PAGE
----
The number “10” is prevalent throughout both works. In “The Odyssey,” the number “10” is used to denote how many years have passed since the end of the Trojan War. The Trojan War itself had lasted for 10 years, which parallels how long it’s been since Odysseus has not returned home.
In “One Piece,” the number “10” is the number of crew members Luffy wants to gather before the end of the series (so far, he has nine, which leads fans to speculate who is, or will be, the 10th member of the Straw Hats). The number “10” is also the number of members are on Blackbeard’s crew (excluding Blackbeard himself, and excluding Doc Q’s horse). The 10 crew members on Blackbeard’s crew are nicknamed “The Ten Titanic Captains,” for they are captains of smaller divisions of the Blackbeard crew. Blackbeard and his crew are foreshadowed to be the antitheses for Luffy and his crew, for the are the opposite in almost every single way in terms of personality, but similar in every single way in terms of their capabilities and roles on their respective crews. The number “10” is also the number of years it was between Luffy meeting Shanks for the first time and receiving the Straw Hat at 7 years old to Luffy setting out to sea and beginning his adventure at 17. The number “10” is also the number of years it was between Shanks lost his arm to save Luffy from drowning and getting eaten from the giant Sea King and Luffy defeating the Sea King with one punch, which was a pivotal moment for Luffy and his character. When Luffy was 7, he was weak. He had just eaten the Gum-Gum fruit and received his rubber abilities, so he was not used to his powers and weaknesses (such as losing the ability to swim for the rest of his life). Because Luffy was weak, he could not defend himself from the bandits that kidnapped him, he could not swim to safety, and he could not fight against the Sea King that tried to eat him. Thus, he relied on Shanks, his hero, to save Luffy during those critical moments in his life. At the end of all of that, when Shanks and his crew were about to leave Foosha Village, Luffy tells Shanks that he wants to be just like him when he grows up, and that he’ll gather his own crew and become a pirate just like him. As a symbol of their bond, Luffy’s dreams, and the promise that Luffy makes to Shanks, Shanks gives Luffy the straw hat he was wearing, and tells Luffy to give it back to him when they meet again! Ten-years was also how old Luffy’s brother Sabo had set out to sea and “died.” It was after Sabo’s “death” that Luffy and his brother Ace made a promise to always protect each other, that they’d set out to sea at 17, and that no matter what crew they were on, they’d always be brothers at heart!
As you all can see, the number “10” is a significant number in both works! There are probably even more examples I could list about the significance of the number “10,” but I won’t because I don’t want to sound like a bore. However, it is something interesting to think about!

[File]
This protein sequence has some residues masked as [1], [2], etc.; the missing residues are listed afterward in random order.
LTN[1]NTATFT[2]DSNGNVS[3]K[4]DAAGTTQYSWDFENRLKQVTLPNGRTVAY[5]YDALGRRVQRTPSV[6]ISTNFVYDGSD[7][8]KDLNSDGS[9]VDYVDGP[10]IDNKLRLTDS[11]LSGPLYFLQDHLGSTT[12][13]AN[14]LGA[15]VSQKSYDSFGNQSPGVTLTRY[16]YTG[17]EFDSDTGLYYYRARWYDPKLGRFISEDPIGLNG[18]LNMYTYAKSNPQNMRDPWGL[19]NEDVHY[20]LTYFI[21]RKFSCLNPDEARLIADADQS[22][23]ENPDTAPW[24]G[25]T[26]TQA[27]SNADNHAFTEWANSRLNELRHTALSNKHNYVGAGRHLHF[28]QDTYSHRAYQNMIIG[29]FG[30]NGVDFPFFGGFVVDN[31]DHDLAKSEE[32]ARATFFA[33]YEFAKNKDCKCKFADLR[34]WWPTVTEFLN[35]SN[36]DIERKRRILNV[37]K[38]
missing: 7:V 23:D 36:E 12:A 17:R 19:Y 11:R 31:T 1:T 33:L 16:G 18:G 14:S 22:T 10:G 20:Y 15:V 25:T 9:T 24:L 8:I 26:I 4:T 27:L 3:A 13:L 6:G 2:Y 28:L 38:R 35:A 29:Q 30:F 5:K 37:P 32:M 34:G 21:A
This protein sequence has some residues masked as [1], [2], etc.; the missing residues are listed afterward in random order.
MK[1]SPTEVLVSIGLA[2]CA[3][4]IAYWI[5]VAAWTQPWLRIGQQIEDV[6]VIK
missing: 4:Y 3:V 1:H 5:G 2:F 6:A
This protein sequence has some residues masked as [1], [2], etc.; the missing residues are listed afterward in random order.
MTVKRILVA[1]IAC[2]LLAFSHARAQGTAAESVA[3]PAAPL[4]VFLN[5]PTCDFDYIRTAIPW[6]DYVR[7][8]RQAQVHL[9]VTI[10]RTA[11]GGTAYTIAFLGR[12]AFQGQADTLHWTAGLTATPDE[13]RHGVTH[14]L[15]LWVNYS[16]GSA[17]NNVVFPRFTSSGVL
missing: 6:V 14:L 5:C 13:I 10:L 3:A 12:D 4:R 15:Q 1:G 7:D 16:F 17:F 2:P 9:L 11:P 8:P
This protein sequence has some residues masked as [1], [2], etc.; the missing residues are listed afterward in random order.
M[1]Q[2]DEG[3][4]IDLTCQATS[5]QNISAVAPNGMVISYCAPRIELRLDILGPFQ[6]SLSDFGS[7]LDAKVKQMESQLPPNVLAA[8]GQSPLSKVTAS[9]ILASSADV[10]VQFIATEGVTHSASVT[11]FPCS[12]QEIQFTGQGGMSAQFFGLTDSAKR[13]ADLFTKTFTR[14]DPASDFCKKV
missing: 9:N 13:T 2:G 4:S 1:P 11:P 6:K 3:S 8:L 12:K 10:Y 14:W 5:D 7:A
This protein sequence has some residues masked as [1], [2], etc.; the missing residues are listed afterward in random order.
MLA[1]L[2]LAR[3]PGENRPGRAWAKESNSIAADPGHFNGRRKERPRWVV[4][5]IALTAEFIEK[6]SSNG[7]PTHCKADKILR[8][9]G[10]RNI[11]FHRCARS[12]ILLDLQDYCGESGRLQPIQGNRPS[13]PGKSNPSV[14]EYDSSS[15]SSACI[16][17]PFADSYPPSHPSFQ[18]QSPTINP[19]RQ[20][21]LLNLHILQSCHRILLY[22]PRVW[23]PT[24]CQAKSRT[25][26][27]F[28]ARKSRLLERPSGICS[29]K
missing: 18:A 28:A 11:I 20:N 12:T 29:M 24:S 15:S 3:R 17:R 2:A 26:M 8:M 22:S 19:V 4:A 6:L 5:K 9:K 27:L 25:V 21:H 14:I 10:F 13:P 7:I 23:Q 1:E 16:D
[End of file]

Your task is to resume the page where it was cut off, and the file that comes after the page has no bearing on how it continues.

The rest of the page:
Both works are filled TO THE BRIM with larger-than-life villains, both literally and figuratively! In “The Odyssey,” Odysseus fights against gods, giants, monsters, and creatures. In “One Piece,” Luffy and crew face off against giants, creatures, really big enemies that aren’t considered giants, and characters that are very powerful. In both works, these enemies are represented as larger-than-life, either physically (i.e. size) or figuratively (i.e. power). Significant size differences can make someone seem small. Luffy’s and Odysseus’s sizes are closest to the sizes of a real human, and seeing them face off against gigantic enemies can create a feeling of tension, and it can be very cathartic to see them overcome the enemies that are larger than them.
In both works, there are TONS of obstacles throughout the worlds! In “The Odyssey,” Odysseus face monsters, giants, gods, and creatures, prevails through storms, whirlpools, and wreckage, treks through different islands, and deals with the wrath of numerous gods in order to get back home.
In One Piece, Luffy and crew come across various obstacles while traveling the seas, from pirate crews attacking them to Marines ambushing them. They also need to brave through storms, fight past sea monsters, and find their way past rocks, cliffs, and mountains that get in their way.
Theme of freedom:
Both works have a running theme of freedom. Odysseus and Luffy both long freedom. For Odysseus, he longs to be free of the curse that the gods put on him so he can get back home. When he is trapped on numerous islands, he wants to be free from his prison so he can get back home. Once Odysseus is home, he defeats all of the suitors so he can be free to be with his wife in private and live the rest of his life in peace and tranquility.
In One Piece, Luffy and crew desire freedom in their own way. They all want to be free to roam the seas without any Marines or pirates attacking them, and they want to be able to freely accomplish the dreams and goals that they have. When Luffy and crew are trapped by enemies, they long to return to the sea, because for them, the sea represents freedom. It is at the sea that they are truly free. On the sea, they can sail away to anywhere. When Luffy sees other people getting hurt, he wants to do everything that he can so that they can be free of the pain and suffering that they are enduring.